Proactive Approach to Well Construction Safety in Alaska's Kuparuk River Field
- D.K. Petrash (Arco Alaska Inc.) | A.O. Graff (Parker Drilling Co.) | J.A. Trantham (Arco Alaska Inc.)
- Document ID
- Society of Petroleum Engineers
- SPE Drilling & Completion
- Publication Date
- September 1999
- Document Type
- Journal Paper
- 157 - 161
- 1999. Society of Petroleum Engineers
- 6.1.5 Human Resources, Competence and Training, 1.6 Drilling Operations, 1.10 Drilling Equipment, 6.1 HSSE & Social Responsibility Management, 4.3.4 Scale, 6.1.2 HSSE Reporting
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In 1995, the Kuparuk Drilling Group (KDG) recognized that safety performance had continually improved since well construction commenced in the Kuparuk River Field in 1981. However, it was also recognized that performance improvement appeared to be losing momentum. Upon analysis of the trend, it was noted that most efforts to reduce workplace risk were focused on: engineering controls; administrative controls and operating practices; and personal protective equipment.
In order to return to improving safety performance, attain world class status, and help employees return safely from the workplace to their families, the KDG solicited input from the drilling contractor to develop and implement a proactive behavior-based safety program. Part of the development included a goal-driven incentive, the Safety Performance Goals Program, which deemphasizes safety statistics and fully complements the overall safety objectives.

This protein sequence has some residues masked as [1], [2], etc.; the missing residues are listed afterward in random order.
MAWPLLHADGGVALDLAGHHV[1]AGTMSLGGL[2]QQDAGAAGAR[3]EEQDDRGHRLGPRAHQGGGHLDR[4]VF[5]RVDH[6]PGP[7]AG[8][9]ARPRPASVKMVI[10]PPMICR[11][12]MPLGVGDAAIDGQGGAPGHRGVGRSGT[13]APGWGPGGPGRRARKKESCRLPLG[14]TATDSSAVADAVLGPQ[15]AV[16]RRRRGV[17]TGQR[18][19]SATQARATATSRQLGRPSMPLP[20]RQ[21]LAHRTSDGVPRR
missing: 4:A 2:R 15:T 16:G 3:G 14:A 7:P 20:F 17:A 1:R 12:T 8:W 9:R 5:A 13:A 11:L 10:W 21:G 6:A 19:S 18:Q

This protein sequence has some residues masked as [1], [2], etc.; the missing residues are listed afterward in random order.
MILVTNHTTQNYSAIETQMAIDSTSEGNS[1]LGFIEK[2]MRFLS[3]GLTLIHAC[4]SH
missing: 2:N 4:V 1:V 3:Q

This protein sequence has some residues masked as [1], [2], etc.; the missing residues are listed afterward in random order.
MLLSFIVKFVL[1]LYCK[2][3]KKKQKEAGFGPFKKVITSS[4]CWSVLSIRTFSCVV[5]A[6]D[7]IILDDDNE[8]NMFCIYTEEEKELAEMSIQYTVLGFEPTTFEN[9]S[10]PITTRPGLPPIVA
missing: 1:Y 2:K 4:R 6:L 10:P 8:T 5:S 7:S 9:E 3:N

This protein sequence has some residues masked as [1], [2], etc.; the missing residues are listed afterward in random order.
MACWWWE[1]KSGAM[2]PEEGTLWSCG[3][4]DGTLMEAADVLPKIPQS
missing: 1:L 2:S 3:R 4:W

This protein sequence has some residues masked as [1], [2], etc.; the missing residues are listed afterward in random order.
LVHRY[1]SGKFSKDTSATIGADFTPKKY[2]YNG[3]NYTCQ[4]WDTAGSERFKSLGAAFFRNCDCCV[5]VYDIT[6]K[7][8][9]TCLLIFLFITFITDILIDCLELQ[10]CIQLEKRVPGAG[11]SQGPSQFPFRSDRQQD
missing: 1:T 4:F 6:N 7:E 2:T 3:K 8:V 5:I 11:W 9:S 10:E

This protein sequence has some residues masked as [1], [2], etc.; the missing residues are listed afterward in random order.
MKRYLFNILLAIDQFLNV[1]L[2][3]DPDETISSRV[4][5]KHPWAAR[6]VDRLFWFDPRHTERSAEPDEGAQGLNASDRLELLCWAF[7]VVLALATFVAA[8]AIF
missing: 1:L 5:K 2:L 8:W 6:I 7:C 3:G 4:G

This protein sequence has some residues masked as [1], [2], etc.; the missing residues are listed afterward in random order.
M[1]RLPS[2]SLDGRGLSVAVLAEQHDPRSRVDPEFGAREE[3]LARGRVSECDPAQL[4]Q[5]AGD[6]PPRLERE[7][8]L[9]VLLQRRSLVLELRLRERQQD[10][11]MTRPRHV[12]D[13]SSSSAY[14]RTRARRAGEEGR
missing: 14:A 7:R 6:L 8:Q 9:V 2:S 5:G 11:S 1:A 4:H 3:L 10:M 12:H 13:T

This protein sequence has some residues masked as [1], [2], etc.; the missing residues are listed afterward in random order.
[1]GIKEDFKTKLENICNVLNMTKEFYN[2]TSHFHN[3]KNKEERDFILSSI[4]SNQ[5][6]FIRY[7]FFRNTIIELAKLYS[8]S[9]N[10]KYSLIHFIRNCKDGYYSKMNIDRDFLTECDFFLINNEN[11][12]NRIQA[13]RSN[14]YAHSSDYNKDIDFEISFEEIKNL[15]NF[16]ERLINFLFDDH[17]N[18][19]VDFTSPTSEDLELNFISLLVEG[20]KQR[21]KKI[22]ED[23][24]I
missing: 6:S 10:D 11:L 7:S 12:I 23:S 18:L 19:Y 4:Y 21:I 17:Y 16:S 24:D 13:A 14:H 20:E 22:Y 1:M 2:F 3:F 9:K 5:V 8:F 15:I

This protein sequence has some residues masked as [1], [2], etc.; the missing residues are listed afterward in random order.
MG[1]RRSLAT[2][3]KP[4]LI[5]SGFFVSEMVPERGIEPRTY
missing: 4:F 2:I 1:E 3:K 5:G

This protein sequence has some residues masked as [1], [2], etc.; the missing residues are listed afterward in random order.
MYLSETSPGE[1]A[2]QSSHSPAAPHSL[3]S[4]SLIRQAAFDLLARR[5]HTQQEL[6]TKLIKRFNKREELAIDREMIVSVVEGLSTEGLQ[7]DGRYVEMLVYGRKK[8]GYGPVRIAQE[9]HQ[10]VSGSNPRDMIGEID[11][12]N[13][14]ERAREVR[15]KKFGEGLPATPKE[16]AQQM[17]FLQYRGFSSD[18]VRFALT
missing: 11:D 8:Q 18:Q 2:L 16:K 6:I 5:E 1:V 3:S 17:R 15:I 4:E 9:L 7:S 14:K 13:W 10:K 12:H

The pursuit of excellence in safety management on Alaska's North Slope has been ongoing since the early days of field development. Safety performance through 1998 can be seen in Fig. 1, with similar trends reflected in the statistics for individual operating companies and rig contractors on the North Slope. A 1994/95 review of safety performance highlighted that a plateau had been reached and improvements in safety performance were losing momentum.
In performing an analysis on the Drilling Health, Safety, Environmental and Training (HSET) program, it became apparent that most efforts to reduce workplace risk were focused on engineering controls, administrative controls, operating practices, and personal protective equipment. Investigations did not focus on root causes of incidents nor were incidents categorized for trends. Instead, an incident would be treated as a single event and only reactive measures were taken as prevention. As a result, events appeared erratic in nature and only specific fixes were performed, rather than embracing a larger-scale view of the safety systems in place.
In addition, the traditional incentive programs used with the primary Kuparuk rig contractors were based upon awarding significant bonuses based on statistical lost time accident (LTA) results. An accident on one crew could cancel bonuses for all crews. Individual employees felt that they had little control over or input into their HSET program or incentives. As a result, the incentive program became a punitive measure that did not emphasize specific safety issues, and was perceived by workers as being achieved by luck as much as by working safely.